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Alzheimer’s disease is the most common form of dementia, affecting more than 55 million people worldwide. People with Alzheimer’s disease often experience altered circadian rhythms, manifesting as altered sleep/wake cycles and difficulty in falling and staying asleep. A new study in mice suggests that time-restricted eating restores normal circadian rhythmicity and reduces amyloid-beta plaque formation in the brain.

Using a mouse model of Alzheimer’s disease, researchers gave one group of mice free access to food throughout the day but fed another group on a time-restricted schedule (limited to a six-hour window each day), translating to about 14 hours of fasting for humans. Then, they evaluated the animals' gene expression, amyloid-beta accumulation, and cognitive performance.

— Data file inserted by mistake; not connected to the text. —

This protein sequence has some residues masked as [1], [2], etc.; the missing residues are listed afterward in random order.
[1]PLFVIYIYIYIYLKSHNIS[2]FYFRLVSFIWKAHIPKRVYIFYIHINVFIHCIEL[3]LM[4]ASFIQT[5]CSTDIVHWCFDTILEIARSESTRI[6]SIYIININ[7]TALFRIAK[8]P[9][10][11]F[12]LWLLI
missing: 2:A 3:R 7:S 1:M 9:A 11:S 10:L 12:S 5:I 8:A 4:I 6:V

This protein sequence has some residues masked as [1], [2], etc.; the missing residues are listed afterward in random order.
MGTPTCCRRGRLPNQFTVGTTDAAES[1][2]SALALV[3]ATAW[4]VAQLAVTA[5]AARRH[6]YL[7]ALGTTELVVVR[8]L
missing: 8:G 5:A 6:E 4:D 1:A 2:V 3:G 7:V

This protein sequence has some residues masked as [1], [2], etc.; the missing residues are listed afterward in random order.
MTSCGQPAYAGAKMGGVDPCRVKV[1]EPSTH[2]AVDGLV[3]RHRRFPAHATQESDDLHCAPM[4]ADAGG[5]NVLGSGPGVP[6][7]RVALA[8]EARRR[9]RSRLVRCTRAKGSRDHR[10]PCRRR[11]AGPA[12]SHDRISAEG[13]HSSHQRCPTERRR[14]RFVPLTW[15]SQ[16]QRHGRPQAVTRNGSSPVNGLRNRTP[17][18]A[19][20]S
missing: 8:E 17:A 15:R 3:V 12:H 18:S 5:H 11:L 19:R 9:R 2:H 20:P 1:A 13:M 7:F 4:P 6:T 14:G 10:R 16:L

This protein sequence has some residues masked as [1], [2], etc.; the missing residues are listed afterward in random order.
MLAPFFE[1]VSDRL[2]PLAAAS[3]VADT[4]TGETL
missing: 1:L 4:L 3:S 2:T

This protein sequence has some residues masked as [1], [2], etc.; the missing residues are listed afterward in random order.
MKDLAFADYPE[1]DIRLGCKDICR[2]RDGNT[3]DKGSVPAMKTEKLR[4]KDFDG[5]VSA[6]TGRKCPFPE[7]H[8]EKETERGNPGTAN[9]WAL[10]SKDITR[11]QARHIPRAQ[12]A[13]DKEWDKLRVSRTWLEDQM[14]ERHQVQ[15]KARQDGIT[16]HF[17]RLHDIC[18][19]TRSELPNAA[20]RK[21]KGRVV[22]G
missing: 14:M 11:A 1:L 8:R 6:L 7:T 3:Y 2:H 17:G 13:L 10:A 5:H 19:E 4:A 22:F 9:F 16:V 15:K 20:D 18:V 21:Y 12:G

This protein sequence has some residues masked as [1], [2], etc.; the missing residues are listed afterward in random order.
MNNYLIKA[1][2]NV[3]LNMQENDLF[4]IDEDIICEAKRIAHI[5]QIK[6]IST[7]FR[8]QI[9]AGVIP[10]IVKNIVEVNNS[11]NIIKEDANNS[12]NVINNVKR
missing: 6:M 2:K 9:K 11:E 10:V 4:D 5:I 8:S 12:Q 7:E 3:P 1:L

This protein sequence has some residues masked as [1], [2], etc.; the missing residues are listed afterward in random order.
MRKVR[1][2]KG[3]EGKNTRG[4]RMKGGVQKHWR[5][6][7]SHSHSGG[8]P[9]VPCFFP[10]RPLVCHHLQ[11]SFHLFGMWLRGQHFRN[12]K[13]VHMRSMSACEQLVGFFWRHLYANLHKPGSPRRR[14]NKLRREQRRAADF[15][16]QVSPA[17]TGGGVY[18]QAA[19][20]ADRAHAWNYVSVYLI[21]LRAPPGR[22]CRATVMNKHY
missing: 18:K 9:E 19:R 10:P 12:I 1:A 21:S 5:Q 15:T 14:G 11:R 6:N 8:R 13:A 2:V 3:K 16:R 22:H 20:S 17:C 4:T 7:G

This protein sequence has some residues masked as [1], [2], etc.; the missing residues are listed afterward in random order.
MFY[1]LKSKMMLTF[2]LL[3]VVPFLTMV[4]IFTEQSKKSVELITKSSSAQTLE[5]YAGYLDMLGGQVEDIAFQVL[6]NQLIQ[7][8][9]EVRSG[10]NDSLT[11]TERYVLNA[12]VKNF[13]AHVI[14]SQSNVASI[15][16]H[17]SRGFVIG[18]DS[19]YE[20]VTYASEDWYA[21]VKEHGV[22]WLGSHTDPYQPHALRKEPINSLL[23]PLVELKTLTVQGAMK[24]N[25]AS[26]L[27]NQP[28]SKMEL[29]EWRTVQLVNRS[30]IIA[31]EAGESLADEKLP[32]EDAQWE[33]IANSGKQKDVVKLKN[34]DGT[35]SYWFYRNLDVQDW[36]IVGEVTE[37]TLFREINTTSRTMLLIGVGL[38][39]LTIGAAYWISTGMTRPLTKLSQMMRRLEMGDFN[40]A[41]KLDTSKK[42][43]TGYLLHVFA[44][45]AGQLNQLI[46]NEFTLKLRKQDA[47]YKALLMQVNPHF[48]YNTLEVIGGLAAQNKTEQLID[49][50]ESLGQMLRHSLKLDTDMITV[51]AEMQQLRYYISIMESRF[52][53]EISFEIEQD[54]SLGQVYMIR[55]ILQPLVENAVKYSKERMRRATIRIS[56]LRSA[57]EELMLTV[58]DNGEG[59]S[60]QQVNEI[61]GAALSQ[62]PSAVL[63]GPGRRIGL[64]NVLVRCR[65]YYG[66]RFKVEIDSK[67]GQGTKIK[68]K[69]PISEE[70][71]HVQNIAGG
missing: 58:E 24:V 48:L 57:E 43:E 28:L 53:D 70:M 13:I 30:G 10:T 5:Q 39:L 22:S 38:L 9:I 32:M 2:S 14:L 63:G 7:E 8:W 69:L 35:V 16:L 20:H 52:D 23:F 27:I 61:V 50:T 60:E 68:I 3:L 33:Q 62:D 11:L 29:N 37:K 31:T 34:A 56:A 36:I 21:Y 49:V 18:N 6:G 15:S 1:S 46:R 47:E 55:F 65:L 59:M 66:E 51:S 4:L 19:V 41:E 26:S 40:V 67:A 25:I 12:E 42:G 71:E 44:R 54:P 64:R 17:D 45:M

They found that the mice fed on the time-restricted schedule had better memory function, were less hyperactive at night, followed a more regular sleep schedule, and experienced fewer disruptions during sleep than the mice allowed free access to food. The restricted mice also performed better on cognitive assessments and exhibited less amyloid-beta accumulation in the brain. Time-restricted feeding also normalized gene expression in the hippocampus, an area of the brain involved in memory and often affected by Alzheimer’s disease.

These findings suggest that time-restricted eating mitigates the behavioral symptoms and pathological features associated with Alzheimer’s disease. Robust evidence indicates that time-restricted eating influences multiple aspects of human health. Learn more about time-restricted eating in this clip featuring Dr. Satchin Panda.

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